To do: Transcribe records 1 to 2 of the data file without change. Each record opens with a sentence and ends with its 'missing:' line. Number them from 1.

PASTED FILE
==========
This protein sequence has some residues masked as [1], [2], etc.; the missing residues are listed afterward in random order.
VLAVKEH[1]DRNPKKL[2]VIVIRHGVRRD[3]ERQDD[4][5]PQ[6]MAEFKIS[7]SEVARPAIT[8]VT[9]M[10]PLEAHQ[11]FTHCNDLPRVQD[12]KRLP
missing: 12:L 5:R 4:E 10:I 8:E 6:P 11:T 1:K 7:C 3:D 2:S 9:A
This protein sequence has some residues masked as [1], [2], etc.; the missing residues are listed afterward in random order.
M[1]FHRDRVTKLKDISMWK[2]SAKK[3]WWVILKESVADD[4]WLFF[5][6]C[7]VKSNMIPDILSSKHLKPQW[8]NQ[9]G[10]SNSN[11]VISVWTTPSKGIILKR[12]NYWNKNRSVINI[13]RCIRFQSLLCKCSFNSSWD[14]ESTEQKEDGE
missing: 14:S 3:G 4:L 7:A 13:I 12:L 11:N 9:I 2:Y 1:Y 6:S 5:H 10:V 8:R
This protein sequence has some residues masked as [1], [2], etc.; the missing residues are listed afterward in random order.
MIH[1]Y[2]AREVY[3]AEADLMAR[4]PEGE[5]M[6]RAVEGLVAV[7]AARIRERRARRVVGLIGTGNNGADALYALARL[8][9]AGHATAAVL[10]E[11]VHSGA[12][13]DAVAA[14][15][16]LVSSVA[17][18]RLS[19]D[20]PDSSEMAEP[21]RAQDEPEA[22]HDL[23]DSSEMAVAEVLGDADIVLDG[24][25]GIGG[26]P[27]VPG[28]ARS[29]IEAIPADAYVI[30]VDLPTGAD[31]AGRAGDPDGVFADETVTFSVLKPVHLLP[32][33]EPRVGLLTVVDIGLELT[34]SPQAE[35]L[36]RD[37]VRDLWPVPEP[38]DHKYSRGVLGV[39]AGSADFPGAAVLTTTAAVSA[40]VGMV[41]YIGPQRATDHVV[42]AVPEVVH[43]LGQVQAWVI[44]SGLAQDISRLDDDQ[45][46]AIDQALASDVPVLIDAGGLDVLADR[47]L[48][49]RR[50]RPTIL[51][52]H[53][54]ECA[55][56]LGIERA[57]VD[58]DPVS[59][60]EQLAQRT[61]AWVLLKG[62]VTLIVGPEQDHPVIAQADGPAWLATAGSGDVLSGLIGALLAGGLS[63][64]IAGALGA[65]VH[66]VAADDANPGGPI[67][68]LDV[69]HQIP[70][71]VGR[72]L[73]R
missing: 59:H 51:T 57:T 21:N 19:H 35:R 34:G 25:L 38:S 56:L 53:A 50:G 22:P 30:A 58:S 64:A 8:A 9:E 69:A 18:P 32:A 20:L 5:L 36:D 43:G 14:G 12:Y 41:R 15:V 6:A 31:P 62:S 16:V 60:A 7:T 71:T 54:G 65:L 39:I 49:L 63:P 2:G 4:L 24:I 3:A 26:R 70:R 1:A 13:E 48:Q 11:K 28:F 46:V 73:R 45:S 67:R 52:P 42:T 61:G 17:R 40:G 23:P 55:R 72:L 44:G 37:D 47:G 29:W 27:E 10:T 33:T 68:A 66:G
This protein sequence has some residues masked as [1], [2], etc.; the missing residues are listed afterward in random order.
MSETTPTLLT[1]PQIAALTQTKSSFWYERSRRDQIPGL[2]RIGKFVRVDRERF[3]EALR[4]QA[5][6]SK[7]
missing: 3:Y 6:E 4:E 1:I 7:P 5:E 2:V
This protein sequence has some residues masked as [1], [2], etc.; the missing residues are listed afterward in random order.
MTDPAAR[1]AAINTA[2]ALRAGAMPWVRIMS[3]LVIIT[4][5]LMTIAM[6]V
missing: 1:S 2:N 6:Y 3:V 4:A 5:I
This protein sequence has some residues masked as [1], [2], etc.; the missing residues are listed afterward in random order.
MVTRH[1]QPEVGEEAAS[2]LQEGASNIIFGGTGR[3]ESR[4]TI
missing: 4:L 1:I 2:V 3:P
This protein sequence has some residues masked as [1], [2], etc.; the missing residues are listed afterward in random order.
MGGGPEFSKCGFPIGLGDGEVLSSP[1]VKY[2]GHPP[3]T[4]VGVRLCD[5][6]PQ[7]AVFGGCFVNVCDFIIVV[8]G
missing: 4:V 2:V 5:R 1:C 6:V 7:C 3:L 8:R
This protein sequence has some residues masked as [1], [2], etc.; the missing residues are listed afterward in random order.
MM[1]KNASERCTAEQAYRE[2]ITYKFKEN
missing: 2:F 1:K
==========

This protein sequence has some residues masked as [1], [2], etc.; the missing residues are listed afterward in random order.
VLAVKEH[1]DRNPKKL[2]VIVIRHGVRRD[3]ERQDD[4][5]PQ[6]MAEFKIS[7]SEVARPAIT[8]VT[9]M[10]PLEAHQ[11]FTHCNDLPRVQD[12]KRLP
missing: 12:L 5:R 4:E 10:I 8:E 6:P 11:T 1:K 7:C 3:D 2:S 9:A
This protein sequence has some residues masked as [1], [2], etc.; the missing residues are listed afterward in random order.
M[1]FHRDRVTKLKDISMWK[2]SAKK[3]WWVILKESVADD[4]WLFF[5][6]C[7]VKSNMIPDILSSKHLKPQW[8]NQ[9]G[10]SNSN[11]VISVWTTPSKGIILKR[12]NYWNKNRSVINI[13]RCIRFQSLLCKCSFNSSWD[14]ESTEQKEDGE
missing: 14:S 3:G 4:L 7:A 13:I 12:L 11:N 9:I 2:Y 1:Y 6:S 5:H 10:V 8:R